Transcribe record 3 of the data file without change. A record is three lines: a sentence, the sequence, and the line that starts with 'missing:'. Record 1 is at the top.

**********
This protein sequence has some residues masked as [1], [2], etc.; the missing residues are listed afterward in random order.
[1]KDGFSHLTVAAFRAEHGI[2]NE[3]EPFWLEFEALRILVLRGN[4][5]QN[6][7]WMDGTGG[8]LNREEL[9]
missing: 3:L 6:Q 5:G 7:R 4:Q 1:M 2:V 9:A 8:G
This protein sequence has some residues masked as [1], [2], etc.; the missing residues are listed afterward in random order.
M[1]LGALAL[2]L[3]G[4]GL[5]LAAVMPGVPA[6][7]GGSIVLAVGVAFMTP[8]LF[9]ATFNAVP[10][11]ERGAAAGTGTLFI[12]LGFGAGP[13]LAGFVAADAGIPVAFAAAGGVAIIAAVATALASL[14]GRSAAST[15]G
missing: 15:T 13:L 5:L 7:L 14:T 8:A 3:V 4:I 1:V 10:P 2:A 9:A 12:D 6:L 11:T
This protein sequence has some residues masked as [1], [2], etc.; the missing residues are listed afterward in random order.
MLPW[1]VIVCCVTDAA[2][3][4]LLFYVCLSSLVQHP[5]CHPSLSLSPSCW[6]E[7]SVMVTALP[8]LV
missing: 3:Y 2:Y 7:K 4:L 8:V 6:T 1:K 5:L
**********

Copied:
This protein sequence has some residues masked as [1], [2], etc.; the missing residues are listed afterward in random order.
MLPW[1]VIVCCVTDAA[2][3][4]LLFYVCLSSLVQHP[5]CHPSLSLSPSCW[6]E[7]SVMVTALP[8]LV
missing: 3:Y 2:Y 7:K 4:L 8:V 6:T 1:K 5:L